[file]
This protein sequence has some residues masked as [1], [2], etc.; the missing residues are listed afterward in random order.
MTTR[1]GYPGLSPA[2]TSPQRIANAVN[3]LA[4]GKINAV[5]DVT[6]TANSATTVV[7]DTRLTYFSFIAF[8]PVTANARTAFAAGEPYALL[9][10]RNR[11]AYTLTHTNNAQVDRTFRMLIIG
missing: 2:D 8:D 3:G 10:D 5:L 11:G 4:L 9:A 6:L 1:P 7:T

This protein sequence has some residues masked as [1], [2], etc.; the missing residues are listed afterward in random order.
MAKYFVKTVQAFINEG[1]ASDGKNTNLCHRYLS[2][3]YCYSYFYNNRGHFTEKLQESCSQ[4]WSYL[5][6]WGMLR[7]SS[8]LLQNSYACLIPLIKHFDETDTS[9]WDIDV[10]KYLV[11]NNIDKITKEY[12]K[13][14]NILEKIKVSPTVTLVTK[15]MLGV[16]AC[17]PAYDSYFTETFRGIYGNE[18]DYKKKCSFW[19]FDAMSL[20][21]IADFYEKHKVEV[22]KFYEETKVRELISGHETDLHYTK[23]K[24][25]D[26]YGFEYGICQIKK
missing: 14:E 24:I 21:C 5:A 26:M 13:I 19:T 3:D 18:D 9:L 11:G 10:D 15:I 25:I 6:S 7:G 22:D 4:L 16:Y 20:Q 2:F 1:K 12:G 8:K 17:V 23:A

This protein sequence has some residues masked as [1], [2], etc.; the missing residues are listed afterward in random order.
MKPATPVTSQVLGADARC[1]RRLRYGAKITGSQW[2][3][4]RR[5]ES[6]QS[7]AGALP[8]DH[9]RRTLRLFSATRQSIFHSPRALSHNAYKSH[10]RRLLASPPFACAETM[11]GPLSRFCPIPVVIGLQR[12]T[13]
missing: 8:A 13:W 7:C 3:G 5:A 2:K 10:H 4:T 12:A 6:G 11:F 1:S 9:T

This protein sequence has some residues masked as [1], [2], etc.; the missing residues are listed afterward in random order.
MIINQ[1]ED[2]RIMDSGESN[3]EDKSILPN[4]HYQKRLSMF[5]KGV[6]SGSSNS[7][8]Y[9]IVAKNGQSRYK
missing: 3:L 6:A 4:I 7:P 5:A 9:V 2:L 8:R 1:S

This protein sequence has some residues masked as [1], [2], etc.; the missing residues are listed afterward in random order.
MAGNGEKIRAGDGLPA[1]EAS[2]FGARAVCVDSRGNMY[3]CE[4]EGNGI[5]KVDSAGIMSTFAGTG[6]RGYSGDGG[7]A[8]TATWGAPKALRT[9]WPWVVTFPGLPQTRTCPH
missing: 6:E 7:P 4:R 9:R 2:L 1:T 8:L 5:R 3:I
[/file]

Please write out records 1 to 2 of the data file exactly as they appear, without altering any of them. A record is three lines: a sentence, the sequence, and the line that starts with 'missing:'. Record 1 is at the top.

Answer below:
This protein sequence has some residues masked as [1], [2], etc.; the missing residues are listed afterward in random order.
MTTR[1]GYPGLSPA[2]TSPQRIANAVN[3]LA[4]GKINAV[5]DVT[6]TANSATTVV[7]DTRLTYFSFIAF[8]PVTANARTAFAAGEPYALL[9][10]RNR[11]AYTLTHTNNAQVDRTFRMLIIG
missing: 2:D 8:D 3:G 10:D 5:L 11:G 4:L 9:A 6:L 1:P 7:T

This protein sequence has some residues masked as [1], [2], etc.; the missing residues are listed afterward in random order.
MAKYFVKTVQAFINEG[1]ASDGKNTNLCHRYLS[2][3]YCYSYFYNNRGHFTEKLQESCSQ[4]WSYL[5][6]WGMLR[7]SS[8]LLQNSYACLIPLIKHFDETDTS[9]WDIDV[10]KYLV[11]NNIDKITKEY[12]K[13][14]NILEKIKVSPTVTLVTK[15]MLGV[16]AC[17]PAYDSYFTETFRGIYGNE[18]DYKKKCSFW[19]FDAMSL[20][21]IADFYEKHKVEV[22]KFYEETKVRELISGHETDLHYTK[23]K[24][25]D[26]YGFEYGICQIKK
missing: 14:E 24:I 21:C 5:A 26:M 13:I 19:T 3:D 18:D 9:L 11:G 10:D 15:I 25:I 6:S 7:G 22:D 4:L 16:Y 20:Q 2:F 1:K 12:G 8:K 17:V 23:A